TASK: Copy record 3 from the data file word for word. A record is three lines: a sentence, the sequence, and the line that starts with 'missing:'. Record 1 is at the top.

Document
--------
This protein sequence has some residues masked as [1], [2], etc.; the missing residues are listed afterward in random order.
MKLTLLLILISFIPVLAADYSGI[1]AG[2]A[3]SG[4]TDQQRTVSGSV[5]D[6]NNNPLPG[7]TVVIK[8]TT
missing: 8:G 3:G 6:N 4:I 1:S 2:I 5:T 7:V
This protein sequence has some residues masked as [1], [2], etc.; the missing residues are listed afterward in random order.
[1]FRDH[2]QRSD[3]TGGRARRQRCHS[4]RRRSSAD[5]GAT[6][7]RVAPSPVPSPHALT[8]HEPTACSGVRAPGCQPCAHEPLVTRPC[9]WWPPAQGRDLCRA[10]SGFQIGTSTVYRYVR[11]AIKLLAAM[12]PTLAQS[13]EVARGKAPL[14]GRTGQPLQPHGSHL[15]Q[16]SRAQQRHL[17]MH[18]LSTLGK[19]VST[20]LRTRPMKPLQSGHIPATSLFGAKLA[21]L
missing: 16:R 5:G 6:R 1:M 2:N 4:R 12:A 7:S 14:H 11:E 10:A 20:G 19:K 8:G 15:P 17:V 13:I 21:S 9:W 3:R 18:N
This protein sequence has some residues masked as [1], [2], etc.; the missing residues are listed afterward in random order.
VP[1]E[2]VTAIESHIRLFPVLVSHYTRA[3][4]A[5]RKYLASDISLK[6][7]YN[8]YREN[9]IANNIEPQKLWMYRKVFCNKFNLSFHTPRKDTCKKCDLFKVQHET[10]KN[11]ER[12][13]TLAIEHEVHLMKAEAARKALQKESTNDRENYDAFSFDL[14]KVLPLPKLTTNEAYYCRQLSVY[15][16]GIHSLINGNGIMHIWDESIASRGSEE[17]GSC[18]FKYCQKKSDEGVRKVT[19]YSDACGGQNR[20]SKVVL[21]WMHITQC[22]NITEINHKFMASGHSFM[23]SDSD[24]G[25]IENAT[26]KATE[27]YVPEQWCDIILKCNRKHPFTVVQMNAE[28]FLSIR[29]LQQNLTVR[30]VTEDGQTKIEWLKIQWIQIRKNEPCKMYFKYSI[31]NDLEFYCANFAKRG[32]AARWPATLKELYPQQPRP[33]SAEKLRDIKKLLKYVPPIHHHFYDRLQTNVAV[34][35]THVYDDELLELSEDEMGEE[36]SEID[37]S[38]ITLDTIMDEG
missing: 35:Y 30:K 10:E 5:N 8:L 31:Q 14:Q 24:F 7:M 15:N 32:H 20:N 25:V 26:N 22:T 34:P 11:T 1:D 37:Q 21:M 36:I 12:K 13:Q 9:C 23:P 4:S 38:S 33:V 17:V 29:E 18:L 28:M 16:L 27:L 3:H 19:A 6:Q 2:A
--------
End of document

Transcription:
This protein sequence has some residues masked as [1], [2], etc.; the missing residues are listed afterward in random order.
VP[1]E[2]VTAIESHIRLFPVLVSHYTRA[3][4]A[5]RKYLASDISLK[6][7]YN[8]YREN[9]IANNIEPQKLWMYRKVFCNKFNLSFHTPRKDTCKKCDLFKVQHET[10]KN[11]ER[12][13]TLAIEHEVHLMKAEAARKALQKESTNDRENYDAFSFDL[14]KVLPLPKLTTNEAYYCRQLSVY[15][16]GIHSLINGNGIMHIWDESIASRGSEE[17]GSC[18]FKYCQKKSDEGVRKVT[19]YSDACGGQNR[20]SKVVL[21]WMHITQC[22]NITEINHKFMASGHSFM[23]SDSD[24]G[25]IENAT[26]KATE[27]YVPEQWCDIILKCNRKHPFTVVQMNAE[28]FLSIR[29]LQQNLTVR[30]VTEDGQTKIEWLKIQWIQIRKNEPCKMYFKYSI[31]NDLEFYCANFAKRG[32]AARWPATLKELYPQQPRP[33]SAEKLRDIKKLLKYVPPIHHHFYDRLQTNVAV[34][35]THVYDDELLELSEDEMGEE[36]SEID[37]S[38]ITLDTIMDEG
missing: 35:Y 30:K 10:E 5:N 8:L 31:Q 14:Q 24:F 7:M 15:N 32:H 20:N 25:V 26:N 22:T 34:P 11:T 1:D 37:Q 21:M 36:I 12:K 13:Q 9:C 23:P 4:S 38:S 33:V 17:V 29:E 18:L 28:M 16:L 27:L 3:H 19:A 6:Q 2:A